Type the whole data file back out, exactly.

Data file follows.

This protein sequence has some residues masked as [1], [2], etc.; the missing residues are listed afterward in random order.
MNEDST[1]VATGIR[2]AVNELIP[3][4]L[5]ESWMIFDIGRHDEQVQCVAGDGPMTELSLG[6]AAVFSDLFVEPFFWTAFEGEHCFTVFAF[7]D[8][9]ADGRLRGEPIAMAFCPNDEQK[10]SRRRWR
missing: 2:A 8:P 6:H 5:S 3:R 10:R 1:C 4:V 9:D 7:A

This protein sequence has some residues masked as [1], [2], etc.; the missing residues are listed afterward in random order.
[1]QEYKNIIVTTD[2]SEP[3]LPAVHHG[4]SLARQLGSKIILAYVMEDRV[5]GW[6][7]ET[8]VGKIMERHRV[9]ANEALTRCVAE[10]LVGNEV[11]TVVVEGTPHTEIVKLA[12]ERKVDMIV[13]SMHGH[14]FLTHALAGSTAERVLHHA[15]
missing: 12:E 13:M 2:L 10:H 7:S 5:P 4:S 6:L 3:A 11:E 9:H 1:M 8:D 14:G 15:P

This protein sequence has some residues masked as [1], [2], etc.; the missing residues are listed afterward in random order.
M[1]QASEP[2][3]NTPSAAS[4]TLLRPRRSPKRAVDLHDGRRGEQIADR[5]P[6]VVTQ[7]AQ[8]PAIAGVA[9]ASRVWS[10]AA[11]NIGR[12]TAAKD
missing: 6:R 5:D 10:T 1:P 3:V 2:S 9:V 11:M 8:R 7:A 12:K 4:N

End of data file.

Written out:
This protein sequence has some residues masked as [1], [2], etc.; the missing residues are listed afterward in random order.
MNEDST[1]VATGIR[2]AVNELIP[3][4]L[5]ESWMIFDIGRHDEQVQCVAGDGPMTELSLG[6]AAVFSDLFVEPFFWTAFEGEHCFTVFAF[7]D[8][9]ADGRLRGEPIAMAFCPNDEQK[10]SRRRWR
missing: 2:A 8:P 6:H 5:S 3:R 10:R 1:C 4:V 9:D 7:A

This protein sequence has some residues masked as [1], [2], etc.; the missing residues are listed afterward in random order.
[1]QEYKNIIVTTD[2]SEP[3]LPAVHHG[4]SLARQLGSKIILAYVMEDRV[5]GW[6][7]ET[8]VGKIMERHRV[9]ANEALTRCVAE[10]LVGNEV[11]TVVVEGTPHTEIVKLA[12]ERKVDMIV[13]SMHGH[14]FLTHALAGSTAERVLHHA[15]
missing: 12:E 13:M 2:L 10:H 7:S 5:P 4:S 6:L 3:A 11:E 9:H 1:M 8:D 14:G 15:P

This protein sequence has some residues masked as [1], [2], etc.; the missing residues are listed afterward in random order.
M[1]QASEP[2][3]NTPSAAS[4]TLLRPRRSPKRAVDLHDGRRGEQIADR[5]P[6]VVTQ[7]AQ[8]PAIAGVA[9]ASRVWS[10]AA[11]NIGR[12]TAAKD
missing: 6:R 5:D 10:T 1:P 3:V 2:S 9:V 11:M 8:R 7:A 12:K 4:N